The Perfect Guy
2015, PG-13, 100 min. Directed by David M. Rosenthal. Starring Sanaa Lathan, Michael Ealy, Morris Chestnut, Charles S. Dutton, Tess Harper, Holt McCallany, Rutina Wesley.
REVIEWED By Josh Kupecki, Fri., Sept. 18, 2015
I can’t say with absolute authority that The Perfect Guy is the most unimaginative stalker-boyfriend movie in recent years (I’ve got a lot of Lifetime movies taking up space on my DVR), but man, it sure feels that way. There’s a long cinematic history of crafting a narrative around psychopaths and the people they obsess over. (You can insert your favorite ones here. Mine? The Hitcher, Fear, and The Hand That Rocks the Cradle.) As a tried-and-true formula, it can get a lot of mileage depending on how crazy or high-concept you get with the setup. And that is, alas, where The Perfect Guy fumbles. It never tries to be anything more than the sum of its parts, it never rises above its mediocre material to transcend those genre trappings. It commits a cardinal sin: You are constantly three steps ahead of anything resembling suspense, rendering the whole ordeal a boring checklist of tired tropes.
But let’s just dive in, shall we? Leah (Lathan) is a very successful lobbyist in Los Angeles, an executive with a beautiful home and a two-year relationship with Dave (Chestnut). But Dave blanches at the thought of settling down and raising a family, so Leah dumps him in the first act and randomly meets Carter (Ealy), a sexy IT security expert with bedroom eyes and smooth moves. Could he be the perfect guy? Well after an incident where he beats a man within an inch of his life for just talking to Leah, she thinks, maybe no. Will Carter retaliate by sneaking into her home to install cameras, creepily assault her toothbrush (don’t ask), and send a sex tape to her co-workers? Will Leah get back with Dave, subsequently instigating a showdown at a high-end L.A. restaurant, where Carter shows up to spoil the fun? Yes and yes, and more yeses to everything you think is going to happen.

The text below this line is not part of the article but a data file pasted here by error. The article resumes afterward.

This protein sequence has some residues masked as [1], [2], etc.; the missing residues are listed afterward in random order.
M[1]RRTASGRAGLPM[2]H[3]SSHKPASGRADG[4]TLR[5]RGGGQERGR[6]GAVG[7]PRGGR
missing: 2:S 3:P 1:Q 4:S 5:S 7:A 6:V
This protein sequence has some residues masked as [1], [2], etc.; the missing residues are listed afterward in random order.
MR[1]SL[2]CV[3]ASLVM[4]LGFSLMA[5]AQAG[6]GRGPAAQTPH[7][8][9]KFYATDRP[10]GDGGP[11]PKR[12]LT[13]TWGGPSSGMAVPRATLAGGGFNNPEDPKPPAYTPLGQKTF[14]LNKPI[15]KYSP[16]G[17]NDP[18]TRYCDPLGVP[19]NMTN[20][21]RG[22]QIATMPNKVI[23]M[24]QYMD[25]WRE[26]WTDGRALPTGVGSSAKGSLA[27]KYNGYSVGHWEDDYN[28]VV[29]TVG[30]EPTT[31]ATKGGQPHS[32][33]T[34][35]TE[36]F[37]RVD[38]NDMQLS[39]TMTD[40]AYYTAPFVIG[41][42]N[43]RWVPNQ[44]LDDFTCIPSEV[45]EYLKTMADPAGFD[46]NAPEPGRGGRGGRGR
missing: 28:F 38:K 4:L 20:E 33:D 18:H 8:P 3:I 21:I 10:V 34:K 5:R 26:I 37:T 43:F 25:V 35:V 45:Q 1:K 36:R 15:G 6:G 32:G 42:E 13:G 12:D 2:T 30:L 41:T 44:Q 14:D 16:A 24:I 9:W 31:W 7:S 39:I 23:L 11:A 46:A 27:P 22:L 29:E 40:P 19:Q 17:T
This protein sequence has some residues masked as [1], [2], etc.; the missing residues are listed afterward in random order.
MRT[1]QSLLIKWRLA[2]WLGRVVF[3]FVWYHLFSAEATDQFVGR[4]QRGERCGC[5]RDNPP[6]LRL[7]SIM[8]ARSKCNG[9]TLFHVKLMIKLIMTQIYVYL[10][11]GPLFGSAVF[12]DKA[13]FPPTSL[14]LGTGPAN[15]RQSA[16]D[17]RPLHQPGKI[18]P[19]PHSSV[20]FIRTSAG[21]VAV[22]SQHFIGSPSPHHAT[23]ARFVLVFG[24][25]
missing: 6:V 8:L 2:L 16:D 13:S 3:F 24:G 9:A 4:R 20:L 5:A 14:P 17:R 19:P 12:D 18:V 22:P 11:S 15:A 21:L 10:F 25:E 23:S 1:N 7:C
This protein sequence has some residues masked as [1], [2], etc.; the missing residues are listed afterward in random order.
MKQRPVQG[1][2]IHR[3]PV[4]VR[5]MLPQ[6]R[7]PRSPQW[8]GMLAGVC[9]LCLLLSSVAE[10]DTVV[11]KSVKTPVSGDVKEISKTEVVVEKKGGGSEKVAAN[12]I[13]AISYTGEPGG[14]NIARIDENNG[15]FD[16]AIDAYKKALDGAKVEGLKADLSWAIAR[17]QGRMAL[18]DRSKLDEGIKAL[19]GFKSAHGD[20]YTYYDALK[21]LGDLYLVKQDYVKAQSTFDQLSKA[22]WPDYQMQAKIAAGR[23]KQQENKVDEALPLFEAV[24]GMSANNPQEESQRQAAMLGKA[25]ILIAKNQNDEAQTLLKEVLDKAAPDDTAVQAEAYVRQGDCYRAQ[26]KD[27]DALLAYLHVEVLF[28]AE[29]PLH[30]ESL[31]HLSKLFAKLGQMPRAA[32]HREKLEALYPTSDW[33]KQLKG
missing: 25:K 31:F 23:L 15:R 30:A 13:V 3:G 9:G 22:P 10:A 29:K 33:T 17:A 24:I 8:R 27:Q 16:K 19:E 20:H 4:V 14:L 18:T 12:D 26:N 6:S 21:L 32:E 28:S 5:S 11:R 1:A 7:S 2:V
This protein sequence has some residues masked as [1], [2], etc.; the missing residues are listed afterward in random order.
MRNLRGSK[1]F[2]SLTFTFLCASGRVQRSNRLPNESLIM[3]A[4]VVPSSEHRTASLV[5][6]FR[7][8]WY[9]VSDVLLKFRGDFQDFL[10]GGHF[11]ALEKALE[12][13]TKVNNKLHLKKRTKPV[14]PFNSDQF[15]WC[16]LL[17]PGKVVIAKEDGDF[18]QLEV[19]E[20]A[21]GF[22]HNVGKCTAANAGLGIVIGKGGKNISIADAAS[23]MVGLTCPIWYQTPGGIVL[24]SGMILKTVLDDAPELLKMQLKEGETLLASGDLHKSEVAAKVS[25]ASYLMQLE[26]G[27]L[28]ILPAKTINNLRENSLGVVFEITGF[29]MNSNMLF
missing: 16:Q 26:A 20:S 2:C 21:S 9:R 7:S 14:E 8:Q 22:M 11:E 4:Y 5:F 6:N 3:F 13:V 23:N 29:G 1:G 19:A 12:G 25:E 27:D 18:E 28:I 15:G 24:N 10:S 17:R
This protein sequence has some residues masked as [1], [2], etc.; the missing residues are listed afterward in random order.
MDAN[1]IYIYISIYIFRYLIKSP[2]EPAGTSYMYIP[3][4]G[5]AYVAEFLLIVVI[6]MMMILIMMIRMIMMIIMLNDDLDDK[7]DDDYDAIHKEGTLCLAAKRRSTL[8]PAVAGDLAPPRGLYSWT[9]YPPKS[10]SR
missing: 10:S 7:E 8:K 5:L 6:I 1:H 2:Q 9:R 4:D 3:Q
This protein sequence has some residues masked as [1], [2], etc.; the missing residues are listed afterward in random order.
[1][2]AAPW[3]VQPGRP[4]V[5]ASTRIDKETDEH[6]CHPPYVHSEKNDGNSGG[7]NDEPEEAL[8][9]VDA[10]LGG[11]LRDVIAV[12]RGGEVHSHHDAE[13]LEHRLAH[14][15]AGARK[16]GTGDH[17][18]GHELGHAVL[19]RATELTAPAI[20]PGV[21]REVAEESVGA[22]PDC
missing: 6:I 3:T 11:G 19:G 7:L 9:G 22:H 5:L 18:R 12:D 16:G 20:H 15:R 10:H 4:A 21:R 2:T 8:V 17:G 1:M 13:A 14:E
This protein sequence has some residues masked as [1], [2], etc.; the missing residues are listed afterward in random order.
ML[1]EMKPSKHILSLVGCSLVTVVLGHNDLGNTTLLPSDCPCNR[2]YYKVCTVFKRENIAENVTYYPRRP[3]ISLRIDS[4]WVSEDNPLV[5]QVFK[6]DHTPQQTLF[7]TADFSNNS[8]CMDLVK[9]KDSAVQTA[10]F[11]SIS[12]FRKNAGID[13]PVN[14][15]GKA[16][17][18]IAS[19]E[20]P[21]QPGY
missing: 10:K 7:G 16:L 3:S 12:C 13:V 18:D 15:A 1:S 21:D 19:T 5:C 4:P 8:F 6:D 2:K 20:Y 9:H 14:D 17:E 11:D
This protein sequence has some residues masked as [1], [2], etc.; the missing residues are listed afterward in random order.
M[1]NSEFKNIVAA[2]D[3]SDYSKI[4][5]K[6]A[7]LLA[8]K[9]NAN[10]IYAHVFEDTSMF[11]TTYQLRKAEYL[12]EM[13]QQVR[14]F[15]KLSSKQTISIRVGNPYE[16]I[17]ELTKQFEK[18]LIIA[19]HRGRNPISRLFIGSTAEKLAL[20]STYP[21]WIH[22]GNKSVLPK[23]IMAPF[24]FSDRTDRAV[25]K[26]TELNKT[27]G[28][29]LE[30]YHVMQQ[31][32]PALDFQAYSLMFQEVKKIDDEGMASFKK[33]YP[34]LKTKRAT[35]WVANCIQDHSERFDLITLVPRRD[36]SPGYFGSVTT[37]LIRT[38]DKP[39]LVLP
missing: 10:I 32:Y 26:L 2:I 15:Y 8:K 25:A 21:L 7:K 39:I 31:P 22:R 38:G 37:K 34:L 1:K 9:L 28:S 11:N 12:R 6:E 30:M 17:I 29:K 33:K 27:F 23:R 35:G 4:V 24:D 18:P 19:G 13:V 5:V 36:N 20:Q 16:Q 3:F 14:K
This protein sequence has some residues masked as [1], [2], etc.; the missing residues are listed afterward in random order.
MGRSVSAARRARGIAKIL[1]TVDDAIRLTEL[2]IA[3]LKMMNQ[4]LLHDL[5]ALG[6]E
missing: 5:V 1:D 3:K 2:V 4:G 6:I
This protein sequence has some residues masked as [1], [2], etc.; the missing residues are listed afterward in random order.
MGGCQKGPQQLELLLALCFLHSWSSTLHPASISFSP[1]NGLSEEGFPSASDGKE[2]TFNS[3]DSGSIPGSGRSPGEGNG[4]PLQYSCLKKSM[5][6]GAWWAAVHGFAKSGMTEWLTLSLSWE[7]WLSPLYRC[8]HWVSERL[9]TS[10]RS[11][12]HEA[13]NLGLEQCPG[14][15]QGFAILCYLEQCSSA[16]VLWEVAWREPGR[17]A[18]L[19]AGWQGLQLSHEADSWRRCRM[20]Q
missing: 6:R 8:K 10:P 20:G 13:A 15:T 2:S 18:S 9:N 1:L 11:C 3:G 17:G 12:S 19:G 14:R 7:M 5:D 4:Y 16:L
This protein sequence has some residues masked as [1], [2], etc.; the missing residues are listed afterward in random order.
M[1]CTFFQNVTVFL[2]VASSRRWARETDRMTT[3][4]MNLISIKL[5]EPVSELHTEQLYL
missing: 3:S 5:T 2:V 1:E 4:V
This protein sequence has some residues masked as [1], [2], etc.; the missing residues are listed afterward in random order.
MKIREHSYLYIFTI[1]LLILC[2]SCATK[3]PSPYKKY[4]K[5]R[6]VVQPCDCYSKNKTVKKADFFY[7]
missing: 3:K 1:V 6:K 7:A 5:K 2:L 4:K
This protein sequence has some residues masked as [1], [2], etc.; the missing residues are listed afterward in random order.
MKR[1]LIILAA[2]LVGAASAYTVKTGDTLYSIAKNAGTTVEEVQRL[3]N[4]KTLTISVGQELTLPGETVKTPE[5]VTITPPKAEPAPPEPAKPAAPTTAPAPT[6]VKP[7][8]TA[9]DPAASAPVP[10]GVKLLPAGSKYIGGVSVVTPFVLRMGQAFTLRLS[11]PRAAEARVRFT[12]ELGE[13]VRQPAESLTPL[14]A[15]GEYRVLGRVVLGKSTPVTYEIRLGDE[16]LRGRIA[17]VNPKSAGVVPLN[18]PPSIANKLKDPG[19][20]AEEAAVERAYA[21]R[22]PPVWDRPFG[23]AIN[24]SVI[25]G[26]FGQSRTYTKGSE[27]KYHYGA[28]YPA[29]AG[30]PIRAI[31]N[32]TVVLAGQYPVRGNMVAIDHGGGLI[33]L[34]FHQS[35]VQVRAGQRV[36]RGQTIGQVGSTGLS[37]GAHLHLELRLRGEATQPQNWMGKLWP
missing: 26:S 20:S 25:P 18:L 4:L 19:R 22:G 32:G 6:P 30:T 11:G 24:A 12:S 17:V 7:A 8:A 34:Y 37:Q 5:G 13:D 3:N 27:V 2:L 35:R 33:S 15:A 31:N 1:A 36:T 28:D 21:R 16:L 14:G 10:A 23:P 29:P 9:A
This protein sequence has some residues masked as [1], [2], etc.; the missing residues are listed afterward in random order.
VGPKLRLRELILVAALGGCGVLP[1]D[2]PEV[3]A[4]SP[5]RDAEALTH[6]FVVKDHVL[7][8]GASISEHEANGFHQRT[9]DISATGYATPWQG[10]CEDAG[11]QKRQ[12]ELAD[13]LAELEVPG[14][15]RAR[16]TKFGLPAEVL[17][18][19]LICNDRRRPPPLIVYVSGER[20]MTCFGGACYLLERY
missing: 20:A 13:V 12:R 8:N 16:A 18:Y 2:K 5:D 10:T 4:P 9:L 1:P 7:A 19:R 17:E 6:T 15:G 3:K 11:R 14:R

Director David M. Rosenthal, working from a script by Tyger Williams (Menace II Society), conducts the proceedings with a high-gloss sheen, and the actors do their best to liven up the material, but the end result is hackneyed and dull. The best thing you can say about The Perfect Guy is that it plays out like a gelded version of Fatal Attraction, lacking anything dark or dangerous. It plays it too safe, and who wants a guy like that?